What are the key differences between those who buy their insurance using price comparison websites (PCWs) and those who buy direct? Is there tangible value in targeting consumers more likely to do one or the other?
This is a regular question we receive from clients, and the short answer is yes. Some of the distinctions are well-known: PCW customers are typically characterised by their youth, its brand promiscuity, and focus on price. Our insight confirms that price is almost twice as likely to drive their insurance shopping and buying decisions compared to direct buyers.
The implications for the bottom line are equally well understood. Direct customers are stickier, generate higher lifetime values and help build a valuable, referring customer base.
Whilst recruiting direct also avoids commissions payable to PCWs, the acquisition costs for channels such as PPC, online/brand advertising and outbound telemarketing typically offset, or in some cases outweigh commission-based savings.
So, what else can we glean from the habits and choices of the two groups? A couple of other interesting aspects we see are that customers who buy direct typically stay direct. This segment of customers are more confident and private; for example, a key reason that puts them off using PCWs is they don’t want the follow up phone calls that often ensue.
Those who purchase direct are more loyal than those who purchase through PCWs — interestingly, regardless of whether they use one to shop around. Similarly, those who purchase direct are far less likely to shop around. The longer direct customers stay with a brand, the more profound the effect. And if or when they do shop or purchase elsewhere, they are more likely to do so with another direct brand.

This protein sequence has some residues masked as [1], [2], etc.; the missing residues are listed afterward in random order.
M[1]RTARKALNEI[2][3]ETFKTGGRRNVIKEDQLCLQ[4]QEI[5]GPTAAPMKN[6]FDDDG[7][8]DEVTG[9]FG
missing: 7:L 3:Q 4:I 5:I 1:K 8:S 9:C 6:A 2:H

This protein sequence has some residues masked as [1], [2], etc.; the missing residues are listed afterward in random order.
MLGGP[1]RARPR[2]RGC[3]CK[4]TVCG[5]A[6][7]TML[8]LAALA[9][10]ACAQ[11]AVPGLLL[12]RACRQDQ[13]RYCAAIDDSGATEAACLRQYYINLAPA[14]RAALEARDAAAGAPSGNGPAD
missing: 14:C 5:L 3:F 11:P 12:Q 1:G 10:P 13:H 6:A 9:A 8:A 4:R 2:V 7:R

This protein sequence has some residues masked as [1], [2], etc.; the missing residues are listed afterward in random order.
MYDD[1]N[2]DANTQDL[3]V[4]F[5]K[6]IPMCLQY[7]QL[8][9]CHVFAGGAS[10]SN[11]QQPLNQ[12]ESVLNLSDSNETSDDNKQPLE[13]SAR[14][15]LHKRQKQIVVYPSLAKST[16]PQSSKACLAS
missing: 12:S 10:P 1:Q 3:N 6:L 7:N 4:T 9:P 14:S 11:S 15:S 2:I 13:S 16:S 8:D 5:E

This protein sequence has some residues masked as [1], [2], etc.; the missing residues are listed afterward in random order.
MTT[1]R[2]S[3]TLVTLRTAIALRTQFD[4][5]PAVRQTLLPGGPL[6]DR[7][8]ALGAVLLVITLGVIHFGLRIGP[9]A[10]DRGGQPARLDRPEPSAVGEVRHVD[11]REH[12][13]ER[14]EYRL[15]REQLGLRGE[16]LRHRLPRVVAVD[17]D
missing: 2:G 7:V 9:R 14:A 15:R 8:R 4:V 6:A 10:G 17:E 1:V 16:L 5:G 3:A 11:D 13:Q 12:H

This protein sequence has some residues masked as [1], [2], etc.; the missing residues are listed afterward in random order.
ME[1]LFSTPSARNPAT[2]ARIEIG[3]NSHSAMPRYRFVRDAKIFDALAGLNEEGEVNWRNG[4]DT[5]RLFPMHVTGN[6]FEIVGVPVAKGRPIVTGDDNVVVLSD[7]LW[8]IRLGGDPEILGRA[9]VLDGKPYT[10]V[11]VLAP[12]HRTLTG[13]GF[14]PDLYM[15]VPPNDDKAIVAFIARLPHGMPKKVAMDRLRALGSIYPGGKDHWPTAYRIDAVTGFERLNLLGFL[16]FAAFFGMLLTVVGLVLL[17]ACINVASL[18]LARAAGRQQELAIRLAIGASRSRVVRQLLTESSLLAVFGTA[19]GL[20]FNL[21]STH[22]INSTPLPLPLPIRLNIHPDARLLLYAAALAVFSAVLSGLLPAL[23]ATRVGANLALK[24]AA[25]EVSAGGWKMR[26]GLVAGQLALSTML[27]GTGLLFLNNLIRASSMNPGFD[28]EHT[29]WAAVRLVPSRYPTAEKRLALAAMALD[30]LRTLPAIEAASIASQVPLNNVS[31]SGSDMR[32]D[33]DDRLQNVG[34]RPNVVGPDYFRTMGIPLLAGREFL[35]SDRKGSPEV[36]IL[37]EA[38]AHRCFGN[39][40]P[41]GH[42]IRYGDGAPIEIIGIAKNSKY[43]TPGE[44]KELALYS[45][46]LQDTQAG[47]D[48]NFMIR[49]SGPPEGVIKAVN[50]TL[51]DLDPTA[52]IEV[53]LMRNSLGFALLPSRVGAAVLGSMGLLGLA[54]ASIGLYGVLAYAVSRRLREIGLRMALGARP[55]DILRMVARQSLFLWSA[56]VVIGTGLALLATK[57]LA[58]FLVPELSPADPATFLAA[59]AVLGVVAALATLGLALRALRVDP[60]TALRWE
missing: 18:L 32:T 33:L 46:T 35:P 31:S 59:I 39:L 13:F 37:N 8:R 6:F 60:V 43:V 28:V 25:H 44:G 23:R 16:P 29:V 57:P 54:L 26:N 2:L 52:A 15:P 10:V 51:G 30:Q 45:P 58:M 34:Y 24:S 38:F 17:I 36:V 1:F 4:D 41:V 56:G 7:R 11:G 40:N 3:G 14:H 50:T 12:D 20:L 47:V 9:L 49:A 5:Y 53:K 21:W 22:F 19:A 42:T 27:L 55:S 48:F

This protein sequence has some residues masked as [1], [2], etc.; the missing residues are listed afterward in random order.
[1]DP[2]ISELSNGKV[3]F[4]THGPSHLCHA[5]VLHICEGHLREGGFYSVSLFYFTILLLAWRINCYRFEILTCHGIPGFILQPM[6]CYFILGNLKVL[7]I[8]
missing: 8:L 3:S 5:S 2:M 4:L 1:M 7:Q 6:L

This loyalty tipping point — when a direct customer becomes more likely to purchase from a direct channel than a PWC — is typically achieved between years 2 and 3 of their tenure. The curve is steep: the direct purchase rate almost doubles from years 1 to 4, then flattens out at around the 60% mark from years 6 to 10 (see chart 1 below).
Tenure vs. Purchase Channel
We see a similar picture with propensity to shop, with consumers who use direct-only options more than tripling from their first year after purchase to the ninth, albeit from a very low base of around 5%.
Whether it’s for motor or home, direct-only consumers show far greater propensity to buy their insurance based on other factors, usually of a product or service nature, not least having another product with the insurer, or a UK-based call centre.
In summary, it is certainly true that focusing on acquisition through your direct channels can help cultivate more loyal, and ultimately more valuable customers, who are likely to be as receptive to offers based on strength of cover as price-based offers.
At Consumer Intelligence, we have the data and insight to inform clients’ acquisition and retention strategies through a number of different lenses, including direct vs PCW users.
The above analysis is at a market level. But understanding your own customers relative performance is the next step. Finally, understanding how you’re positioned in the market against your competitors enables you to confirm if you’re best in class or uncover the insight to narrow the gap if you’re part of the chasing pack.
Winners in renewal need strong acquisition strategies
With 84% of motor insurance customers shopping around for other quotes at renewal time there are plenty of opportunities for brands to win new business. This is also the time when retention strategies are put to the test with the threat of losing valuable customers.
Our infographic highlights insights from our research on consumer behaviour at renewal and shows key factors at play in the renewal game.